I've hesitated to write this post, knowing that many people feel that they are greatly helped by SSRIs and tricyclics. And I have no doubt that this is true. But I also feel that many people are started on them unnecessarily, and are unaware of the possible risks, SEs and Adverse Reactions.

    The first line of drugs that docs reach for when treating us are usually antidepressants. Largely I believe because they don't know what else to do, and unfortunately it has become the standard of treatment--thanks in large part to drug company hype.

    There are much better drugs out there for sleep, for example, than tricyclics (eg. Ambien) that don't cause residual day time fogginess. Bear in mind also that most tricyclics can aggravate Restless Leg Syndrome, increase eye and mouth dryness, plus constipation, and can cause significant weight gain--not to mention cardiac arrythmias. And the trend to treat the side effects of one drug with another (the restlessnes of SSRIs with the sedation of tricyclics) is, in my opinion, dangerous.

    I agree with the person previously who suggested using clonazapam (Klonopin) for treating anxiety. This is a much more effect drug, but unfortunately it is scheduled in some states and therefore, not as easy for docs to prescribe as the antidepressants. The doctor referred to in one of the posts, (Paul Cheney, I think is his name) has not only promoted the use of Klonopin, but has written against (wisely in my opinion) the use of SSRIs (see his articles in the Library on this website).

    As someone previously pointed out, Serotonin Syndrome is a real possiblity, that your doctor probably won't mention because they get their info from the drug company reps. And bear in mind, a number of other psychoactive drugs can also increase neurotransmittors, eg. Ultram (tramadol) increases serotonin and norepinephrine, dextromethorphan increases serotonin and to some extent so do opioids, I've been told, and as mentioned, herbal treatments.

    I strongly recommend that people taking or considering taking antidepressants read, 'Prozac Backlash.' The author (can't remember his name) is well qualified and writes very convincingly. He states that artificially increasing one or two neurotransmittors puts us out of balance with the other neurotransmittors in our brain, many of which haven't even been identified. Consequently, some people who have been on these drugs for many years are now starting to show up with the type of serious Adverse Reactions that were originally seen with Major Tranquilizers (eg, Thorazine, Stelazine, etc). That is, pseudo parkinsonism (cogwheel like movements), akathisia (uncontrollable restlessness), and tardive dyskinesia (tics, such as tongue thrusting, eye twitches, etc--these can be esp. disfiguring and often irreversible). Granted that these outcomes may be rare, but as time marches on and people continue to take these drugs for years it may become more common and controversial. Even the drug companies sugguest using SSRIs only for the short term. But what they and your MD won't mention is that tolerance (needing escalating doses) and withdrawal are real possibilities also (esp. with short acting SSRIs like Paxil). If you must take antidepressants, this author recommends that you take low (doses) and go slow (increases) and taper off when your symptoms are improved.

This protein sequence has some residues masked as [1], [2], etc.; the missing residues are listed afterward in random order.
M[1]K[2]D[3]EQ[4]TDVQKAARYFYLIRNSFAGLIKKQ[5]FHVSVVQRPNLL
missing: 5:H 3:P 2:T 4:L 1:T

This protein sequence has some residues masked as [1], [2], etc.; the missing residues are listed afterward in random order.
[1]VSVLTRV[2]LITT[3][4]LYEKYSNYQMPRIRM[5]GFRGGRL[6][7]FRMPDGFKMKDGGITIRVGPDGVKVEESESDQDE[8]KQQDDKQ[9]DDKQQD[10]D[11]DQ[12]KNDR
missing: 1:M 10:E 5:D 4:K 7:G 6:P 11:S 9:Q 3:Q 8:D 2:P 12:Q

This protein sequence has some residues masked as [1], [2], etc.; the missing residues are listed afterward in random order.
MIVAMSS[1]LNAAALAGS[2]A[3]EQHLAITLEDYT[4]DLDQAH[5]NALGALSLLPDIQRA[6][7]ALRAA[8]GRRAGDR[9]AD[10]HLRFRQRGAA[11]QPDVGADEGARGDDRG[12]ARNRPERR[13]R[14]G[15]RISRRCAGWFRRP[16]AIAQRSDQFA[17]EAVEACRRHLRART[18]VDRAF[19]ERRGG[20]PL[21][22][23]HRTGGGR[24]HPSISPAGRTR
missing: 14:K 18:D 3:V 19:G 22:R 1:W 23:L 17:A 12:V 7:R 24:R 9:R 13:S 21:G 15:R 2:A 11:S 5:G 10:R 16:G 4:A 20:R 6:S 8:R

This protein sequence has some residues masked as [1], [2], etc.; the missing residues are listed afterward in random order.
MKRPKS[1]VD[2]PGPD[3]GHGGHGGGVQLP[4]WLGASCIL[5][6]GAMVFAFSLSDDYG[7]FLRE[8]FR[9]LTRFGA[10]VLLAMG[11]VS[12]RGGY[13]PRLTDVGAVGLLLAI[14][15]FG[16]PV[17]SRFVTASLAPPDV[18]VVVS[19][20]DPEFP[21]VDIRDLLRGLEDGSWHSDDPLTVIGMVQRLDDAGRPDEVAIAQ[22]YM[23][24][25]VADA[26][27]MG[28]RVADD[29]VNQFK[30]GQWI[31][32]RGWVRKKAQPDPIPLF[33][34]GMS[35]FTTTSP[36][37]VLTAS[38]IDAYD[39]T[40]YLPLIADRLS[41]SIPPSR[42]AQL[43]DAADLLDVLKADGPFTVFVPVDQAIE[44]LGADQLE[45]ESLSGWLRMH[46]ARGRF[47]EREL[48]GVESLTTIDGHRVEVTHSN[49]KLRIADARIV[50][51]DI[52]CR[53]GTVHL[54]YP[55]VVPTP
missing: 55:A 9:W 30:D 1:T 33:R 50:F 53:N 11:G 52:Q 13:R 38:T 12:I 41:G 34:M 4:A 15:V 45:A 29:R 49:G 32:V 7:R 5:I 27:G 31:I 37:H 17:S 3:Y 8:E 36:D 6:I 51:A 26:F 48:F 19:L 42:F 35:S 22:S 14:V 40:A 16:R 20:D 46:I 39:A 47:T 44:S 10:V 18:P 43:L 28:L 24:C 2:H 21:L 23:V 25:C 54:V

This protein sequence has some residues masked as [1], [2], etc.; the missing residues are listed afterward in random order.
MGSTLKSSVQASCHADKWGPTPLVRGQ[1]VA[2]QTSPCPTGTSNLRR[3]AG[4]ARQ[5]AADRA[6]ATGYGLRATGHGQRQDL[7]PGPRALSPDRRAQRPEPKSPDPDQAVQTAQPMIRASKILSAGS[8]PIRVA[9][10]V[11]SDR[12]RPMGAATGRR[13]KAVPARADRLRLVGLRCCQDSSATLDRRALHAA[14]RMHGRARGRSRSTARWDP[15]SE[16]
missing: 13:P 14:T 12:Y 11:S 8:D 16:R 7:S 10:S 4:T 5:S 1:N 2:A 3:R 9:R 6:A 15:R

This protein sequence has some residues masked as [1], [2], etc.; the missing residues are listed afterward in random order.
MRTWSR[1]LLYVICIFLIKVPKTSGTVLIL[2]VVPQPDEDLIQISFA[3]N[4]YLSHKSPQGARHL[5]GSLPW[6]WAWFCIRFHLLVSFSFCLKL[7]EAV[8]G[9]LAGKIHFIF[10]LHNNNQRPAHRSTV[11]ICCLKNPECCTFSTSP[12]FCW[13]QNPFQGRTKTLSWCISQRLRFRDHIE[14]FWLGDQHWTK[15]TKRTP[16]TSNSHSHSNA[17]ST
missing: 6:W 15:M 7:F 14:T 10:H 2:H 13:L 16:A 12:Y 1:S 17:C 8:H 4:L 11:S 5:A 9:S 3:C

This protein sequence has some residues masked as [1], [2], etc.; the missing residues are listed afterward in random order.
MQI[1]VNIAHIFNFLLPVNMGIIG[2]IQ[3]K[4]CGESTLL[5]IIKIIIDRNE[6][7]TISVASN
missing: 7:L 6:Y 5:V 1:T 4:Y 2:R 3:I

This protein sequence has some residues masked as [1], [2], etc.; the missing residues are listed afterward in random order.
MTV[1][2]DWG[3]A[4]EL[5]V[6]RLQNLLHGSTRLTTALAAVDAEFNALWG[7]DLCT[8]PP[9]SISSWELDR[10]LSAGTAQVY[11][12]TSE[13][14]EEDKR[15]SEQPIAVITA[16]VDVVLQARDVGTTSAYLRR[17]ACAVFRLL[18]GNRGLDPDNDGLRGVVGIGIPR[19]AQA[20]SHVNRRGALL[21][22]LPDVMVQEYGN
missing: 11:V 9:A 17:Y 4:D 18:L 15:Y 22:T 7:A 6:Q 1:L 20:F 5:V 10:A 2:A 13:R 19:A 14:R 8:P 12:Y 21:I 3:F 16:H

Lastly, I have yet to see convincing evidence that people with FM/CFIDS are serotonin deficient. For most of us our depression is reactive, that is, we are depressed because our lives have become significantly limited by our symptoms--pain, physical/mental fatigue, etc. And not because we are endogenously depressed (inherited, biochemical imbalance). Antidepressants are not indicated for reactive depression. Cognitive behavior therapy, controling our symptoms, obtaining social support, etc. has proven much more effective.

    I am the first to admit that we are all different and react differently to various treatments. I don't mean to offend any one who feels strongly defensive of their medications. But I would caution people to consider the pros and cons of any treatment--esp. drugs--carefully. And I know most people do, but we have to so in an environment where antidepressants are promoted when they shouldn't be.

    OK, I'm off my soapbox.

    steffy



  12. Applyn59

    Applyn59 New Member

    I currently use xanax for my anxiety and would like
    to try Gabitril. I need to do some more research
    on it.

    Glad your medsa are working for you.
    Lynn